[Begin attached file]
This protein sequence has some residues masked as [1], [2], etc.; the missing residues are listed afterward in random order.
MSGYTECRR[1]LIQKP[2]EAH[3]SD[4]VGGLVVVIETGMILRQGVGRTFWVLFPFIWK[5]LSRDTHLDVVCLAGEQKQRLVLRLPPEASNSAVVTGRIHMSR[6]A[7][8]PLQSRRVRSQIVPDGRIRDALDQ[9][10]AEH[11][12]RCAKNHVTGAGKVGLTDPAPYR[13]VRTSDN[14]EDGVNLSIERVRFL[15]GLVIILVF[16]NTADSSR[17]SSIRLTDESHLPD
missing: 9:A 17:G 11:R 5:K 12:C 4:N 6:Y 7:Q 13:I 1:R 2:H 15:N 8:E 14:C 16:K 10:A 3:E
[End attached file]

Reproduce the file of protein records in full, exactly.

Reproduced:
This protein sequence has some residues masked as [1], [2], etc.; the missing residues are listed afterward in random order.
MSGYTECRR[1]LIQKP[2]EAH[3]SD[4]VGGLVVVIETGMILRQGVGRTFWVLFPFIWK[5]LSRDTHLDVVCLAGEQKQRLVLRLPPEASNSAVVTGRIHMSR[6]A[7][8]PLQSRRVRSQIVPDGRIRDALDQ[9][10]AEH[11][12]RCAKNHVTGAGKVGLTDPAPYR[13]VRTSDN[14]EDGVNLSIERVRFL[15]GLVIILVF[16]NTADSSR[17]SSIRLTDESHLPD
missing: 9:A 17:G 11:R 5:K 12:C 4:N 6:Y 7:Q 13:I 1:R 2:H 15:N 8:E 14:C 16:K 10:A 3:E